On 14 May 1931, France got their first win over England and started a new football tradition.
Since their initial meeting in 1923, the two teams had played each other six times, all in France. England had won all six, including some by impressive margins--the three previous matches ended 0-6 (in 1927), 1-5 (1928), and 1-4 (1929).
Playing before a crowd of 30,000 at the Stade Olympique Yves-du-Manoir in the Paris suburb of Colombes, it appeared that the 1931 friendly was headed for a similar result when England went up 0-1 with a goal from Samuel Crooks after only ten minutes. But France equalized five minutes later with a strike from Lucien Laurent (pictured), then jumped to a 4-1 lead with goals from Robert Furois (18'), Marcel Langiller (29'), and Edmond Delfour (57'). Thomas Waring pulled one back for the visitors in the 71st minute, but Furois restored the margin when he completed his brace five minutes later to set the final score at 5-2.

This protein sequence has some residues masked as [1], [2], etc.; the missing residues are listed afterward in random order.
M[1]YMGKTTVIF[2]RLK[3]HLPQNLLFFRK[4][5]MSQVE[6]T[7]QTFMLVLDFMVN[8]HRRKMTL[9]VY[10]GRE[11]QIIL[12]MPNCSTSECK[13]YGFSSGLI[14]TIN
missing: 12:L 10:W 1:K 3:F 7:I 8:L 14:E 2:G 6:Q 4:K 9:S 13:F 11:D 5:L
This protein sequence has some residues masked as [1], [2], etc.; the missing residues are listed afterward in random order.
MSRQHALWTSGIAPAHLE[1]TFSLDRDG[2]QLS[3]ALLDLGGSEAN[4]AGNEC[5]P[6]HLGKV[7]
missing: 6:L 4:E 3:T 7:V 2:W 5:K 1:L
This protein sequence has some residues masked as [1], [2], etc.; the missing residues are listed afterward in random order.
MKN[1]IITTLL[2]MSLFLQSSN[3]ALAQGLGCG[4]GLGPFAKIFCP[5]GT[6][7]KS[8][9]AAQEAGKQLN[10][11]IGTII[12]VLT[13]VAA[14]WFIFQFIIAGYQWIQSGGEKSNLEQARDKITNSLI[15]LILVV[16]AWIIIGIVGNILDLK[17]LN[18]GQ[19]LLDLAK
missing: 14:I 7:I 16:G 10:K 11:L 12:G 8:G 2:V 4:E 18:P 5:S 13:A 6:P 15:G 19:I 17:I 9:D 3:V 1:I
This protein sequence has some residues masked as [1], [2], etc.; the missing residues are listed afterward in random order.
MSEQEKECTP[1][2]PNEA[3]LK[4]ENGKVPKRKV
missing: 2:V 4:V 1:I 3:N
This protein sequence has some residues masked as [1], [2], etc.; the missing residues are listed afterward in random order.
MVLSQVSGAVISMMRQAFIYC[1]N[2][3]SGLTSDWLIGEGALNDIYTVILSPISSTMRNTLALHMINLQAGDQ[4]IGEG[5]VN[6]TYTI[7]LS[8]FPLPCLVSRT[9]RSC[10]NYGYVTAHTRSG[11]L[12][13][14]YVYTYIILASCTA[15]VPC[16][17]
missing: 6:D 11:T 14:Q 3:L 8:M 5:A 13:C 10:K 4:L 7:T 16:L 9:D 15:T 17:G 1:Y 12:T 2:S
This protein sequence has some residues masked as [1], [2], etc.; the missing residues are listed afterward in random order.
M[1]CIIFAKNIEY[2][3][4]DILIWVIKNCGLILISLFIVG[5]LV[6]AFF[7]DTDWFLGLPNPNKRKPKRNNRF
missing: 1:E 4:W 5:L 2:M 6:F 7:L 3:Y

After the final whistle, the French players asked to keep the shirts of their English counterparts to commemorate the victory. It was the first recorded instance of shirt-swapping, which has since become a tradition for footballers around the world.